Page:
ICT Sustainability, ICT for Sustainability, Green ICT, Sustainable ICT, Sustainable IT, Green IT, Green for IT, Green by IT, Green by Use, Inclusive IT, Sustainable HCI: No matter what you call it, we need to be talking about it.
Have you ever considered how much energy it takes to make a quick Google search or spend hours binge-watching your favourite series on Netflix? It turns out that our everyday digital habits can have a big impact.
In 2018, digital technologies were responsible worldwide for 4.2% of annual greenhouse gas emissions (GHG). In 2008, that number was 2%, and it is expected to continue growing. To put this in perspective, the civil aviation industry currently accounts for approximately 2% of GHG emissions. When lockdowns were enacted around the world to fight the Covid-19 pandemic, people started to look at the impact of reduced air travel on the environment. But what about our increasing use of digital technology?
Incorporating sustainability criteria into our technological habits and choices is a key step to reducing the environmental impact of all business activities.
To learn more about sustainability in information and communication technology (ICT), The Choice met Christophe Debuysscher, ICT Sustainability Manager for the European Patent Office (EPO), ESCP alumnus (MBA 19992) and founder of the hashtag ICTsustainability on LinkedIn.
Except for the Gen-Z trained ICT professionals, even todays’ many experienced professionals remain unaware of the footprint generated by ICT. Needless to say that the general public is not yet aware that, for example, “Just a few web searches generate enough energy equivalent to boil a cup of tea. Everything we do online has an environmental impact,” explains Christophe Debuysscher.
For Debuysscher, concern about the environmental impact of information and communication technology is now a part of his DNA. With 30 years of IT engineering experience, he has worked around the world, contributing along the way his deep values and awareness of ICT Sustainability in his role within businesses.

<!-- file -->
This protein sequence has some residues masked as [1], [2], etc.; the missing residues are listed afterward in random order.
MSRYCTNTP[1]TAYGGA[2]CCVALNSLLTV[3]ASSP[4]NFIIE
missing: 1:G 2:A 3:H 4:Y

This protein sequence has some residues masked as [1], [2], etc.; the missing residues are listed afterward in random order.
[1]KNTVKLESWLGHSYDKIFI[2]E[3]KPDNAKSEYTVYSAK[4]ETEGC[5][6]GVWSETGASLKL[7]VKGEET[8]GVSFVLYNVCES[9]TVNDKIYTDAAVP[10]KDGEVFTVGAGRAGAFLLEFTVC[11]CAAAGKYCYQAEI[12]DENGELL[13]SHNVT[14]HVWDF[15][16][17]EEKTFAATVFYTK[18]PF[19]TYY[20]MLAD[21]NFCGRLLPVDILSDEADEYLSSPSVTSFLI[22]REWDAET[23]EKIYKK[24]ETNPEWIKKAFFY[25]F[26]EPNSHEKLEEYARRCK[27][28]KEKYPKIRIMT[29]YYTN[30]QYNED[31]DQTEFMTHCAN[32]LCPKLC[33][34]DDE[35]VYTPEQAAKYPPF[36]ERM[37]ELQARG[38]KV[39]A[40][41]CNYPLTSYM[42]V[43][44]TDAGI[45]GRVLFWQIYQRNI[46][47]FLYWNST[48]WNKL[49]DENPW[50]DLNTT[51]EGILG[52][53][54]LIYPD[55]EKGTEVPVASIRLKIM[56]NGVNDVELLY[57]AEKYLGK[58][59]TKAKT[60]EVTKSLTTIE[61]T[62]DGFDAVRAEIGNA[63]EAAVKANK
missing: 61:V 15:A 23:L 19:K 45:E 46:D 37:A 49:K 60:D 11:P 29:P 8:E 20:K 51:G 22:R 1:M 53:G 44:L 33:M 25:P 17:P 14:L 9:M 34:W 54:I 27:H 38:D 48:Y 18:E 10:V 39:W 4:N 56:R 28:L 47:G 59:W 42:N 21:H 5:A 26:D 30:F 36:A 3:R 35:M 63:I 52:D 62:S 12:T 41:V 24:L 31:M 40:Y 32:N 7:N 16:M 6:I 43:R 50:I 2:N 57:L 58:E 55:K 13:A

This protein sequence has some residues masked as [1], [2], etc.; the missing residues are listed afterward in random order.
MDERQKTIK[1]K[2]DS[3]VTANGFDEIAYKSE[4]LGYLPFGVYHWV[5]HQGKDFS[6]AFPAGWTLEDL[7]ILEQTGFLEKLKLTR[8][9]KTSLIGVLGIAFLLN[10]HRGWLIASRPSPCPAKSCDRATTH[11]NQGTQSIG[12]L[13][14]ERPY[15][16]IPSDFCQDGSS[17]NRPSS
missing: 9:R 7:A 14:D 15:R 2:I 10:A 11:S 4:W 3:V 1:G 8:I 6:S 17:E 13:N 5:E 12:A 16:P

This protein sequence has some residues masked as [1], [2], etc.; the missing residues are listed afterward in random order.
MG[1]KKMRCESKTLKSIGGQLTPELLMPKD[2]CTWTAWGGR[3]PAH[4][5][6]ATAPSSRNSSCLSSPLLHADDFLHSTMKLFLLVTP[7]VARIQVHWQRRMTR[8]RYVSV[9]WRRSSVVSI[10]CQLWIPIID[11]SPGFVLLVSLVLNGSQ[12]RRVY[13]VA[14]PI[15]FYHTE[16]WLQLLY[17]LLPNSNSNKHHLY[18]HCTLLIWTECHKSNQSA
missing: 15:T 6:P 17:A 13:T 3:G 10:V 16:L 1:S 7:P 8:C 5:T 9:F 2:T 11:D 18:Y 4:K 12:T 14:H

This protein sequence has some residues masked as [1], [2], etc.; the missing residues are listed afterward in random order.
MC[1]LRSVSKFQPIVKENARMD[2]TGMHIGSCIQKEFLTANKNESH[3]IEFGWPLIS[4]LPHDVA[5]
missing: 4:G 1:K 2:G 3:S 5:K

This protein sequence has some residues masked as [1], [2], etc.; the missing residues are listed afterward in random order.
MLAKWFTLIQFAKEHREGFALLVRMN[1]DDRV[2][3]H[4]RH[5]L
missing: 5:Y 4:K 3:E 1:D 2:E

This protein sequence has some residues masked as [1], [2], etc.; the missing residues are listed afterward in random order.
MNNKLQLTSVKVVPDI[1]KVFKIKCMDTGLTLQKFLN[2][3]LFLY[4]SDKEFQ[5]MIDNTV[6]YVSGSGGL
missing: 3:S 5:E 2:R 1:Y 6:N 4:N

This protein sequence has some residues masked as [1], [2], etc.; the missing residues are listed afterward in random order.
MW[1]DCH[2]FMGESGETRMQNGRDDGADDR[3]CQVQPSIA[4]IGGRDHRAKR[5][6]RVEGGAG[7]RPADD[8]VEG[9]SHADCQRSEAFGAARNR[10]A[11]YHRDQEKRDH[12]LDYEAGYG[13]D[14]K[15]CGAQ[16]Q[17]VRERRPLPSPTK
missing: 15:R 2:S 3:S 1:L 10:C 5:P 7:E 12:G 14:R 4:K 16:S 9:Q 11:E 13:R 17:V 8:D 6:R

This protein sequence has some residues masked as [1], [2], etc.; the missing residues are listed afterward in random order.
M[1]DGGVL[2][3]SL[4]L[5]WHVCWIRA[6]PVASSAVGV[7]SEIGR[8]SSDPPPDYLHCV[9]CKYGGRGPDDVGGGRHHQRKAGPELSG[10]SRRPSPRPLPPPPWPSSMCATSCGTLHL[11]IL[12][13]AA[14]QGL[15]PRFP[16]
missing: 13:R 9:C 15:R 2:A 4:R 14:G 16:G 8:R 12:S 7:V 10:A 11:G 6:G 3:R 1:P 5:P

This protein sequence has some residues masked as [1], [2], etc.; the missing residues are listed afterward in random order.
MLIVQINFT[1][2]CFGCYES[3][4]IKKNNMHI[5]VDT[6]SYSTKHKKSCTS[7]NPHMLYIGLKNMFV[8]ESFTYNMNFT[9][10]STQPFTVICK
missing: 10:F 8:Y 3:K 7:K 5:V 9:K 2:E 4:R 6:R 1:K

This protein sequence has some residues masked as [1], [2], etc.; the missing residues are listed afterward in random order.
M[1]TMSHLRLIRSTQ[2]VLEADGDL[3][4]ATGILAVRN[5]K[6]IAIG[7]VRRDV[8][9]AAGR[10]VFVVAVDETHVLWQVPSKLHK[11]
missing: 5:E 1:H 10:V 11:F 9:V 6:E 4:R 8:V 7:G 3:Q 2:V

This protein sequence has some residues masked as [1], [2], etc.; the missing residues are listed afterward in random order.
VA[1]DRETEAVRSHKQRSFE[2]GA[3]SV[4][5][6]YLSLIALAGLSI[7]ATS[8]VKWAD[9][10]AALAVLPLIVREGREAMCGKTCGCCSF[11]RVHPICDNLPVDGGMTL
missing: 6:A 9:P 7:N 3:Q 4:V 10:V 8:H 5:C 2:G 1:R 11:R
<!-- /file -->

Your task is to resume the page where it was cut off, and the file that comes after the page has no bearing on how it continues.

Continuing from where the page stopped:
Today, he brings his experience to the C-level and strategic sustainability board at the EPO on ICT Sustainability initiatives for the Information Technology department.
“If we go digital, we must do so in a responsible way. When applied properly, the benefits of ICT outweigh the negative impact of ICT usage on the environment.”
Since the term “Green IT” first appeared in the IT department of an organisation, a lot has happened, explains Debuysscher. Green IT was initially mainly dealing with monitoring the energy consumption of IT assets (energy baselining and dashboarding of data centres, PCs, printers…). For a while, it was either considered to be rebarbative or at most – to use a more positive note – as the “cherry on top of a pie,” rather than something to be integrated into the business strategy. However, advancements in recent years have shown the huge potential of “Green by IT”, which applies information and communication technologies to the environmental impact of business.
With the application of sustainability across nearly all business functions, awareness of the relationship between sustainability and technology continues to accelerate and two new terms have found their place, Sustainable IT and ICT Sustainability, with a preference for the latter. From data centers and computer manufacturing to mobile networks and video streaming, ICT Sustainability seeks to reduce the environmental and social footprint of information and communication technology, and thanks to ICT technologies, thanks to digitalization, it is becoming an enabler for efficiency in other business processes.
“When businesses began to consider sustainability and IT, attention was primarily focused on energy consumption,” notes Debuysscher. While he acknowledges that electricity costs and energy efficiency are important concerns for both business operations and sustainability, Debuysscher argues that we must also remember that technology has a footprint at every stage, from extracting materials, designing, manufacturing to transport, use and disposal.
We should not consider the footprint only by the use phase. We must consider the whole lifecycle of the technology, and that’s the tricky equation.
For example, in order to avoid that a huge percentage of all end-of-life IT equipment finishes in landfills, “The next big thing is the need for each organisation to tackle its e-waste more efficiently and responsibly with tracked recycling and upcycling audited solutions. In a nutshell, we must do so in an increasingly responsible way.”
Among many actions to be initiated, one way this can be done is to start a virtuous cycle by integrating ICT Sustainability award and selection criteria into procurement and vendor management. Rather than selecting the provider with the lowest cost, the M.E.A.T.S. criterion could be applied (Most Economically Advantageous Tender + Sustainable), helping to ensure that the classical technical, ergonomic, cost, business, security needs are met with the least impact on the environment.
While the environmental impact of information and communication technology is growing, they also show vast potential to help reduce emissions across sectors, from agriculture to transportation, industry and more. According to the “Digital with Purpose” report by GeSI and Deloitte, digital technologies are key to reaching the UN Sustainable Development Goals (SDGs) by 2030.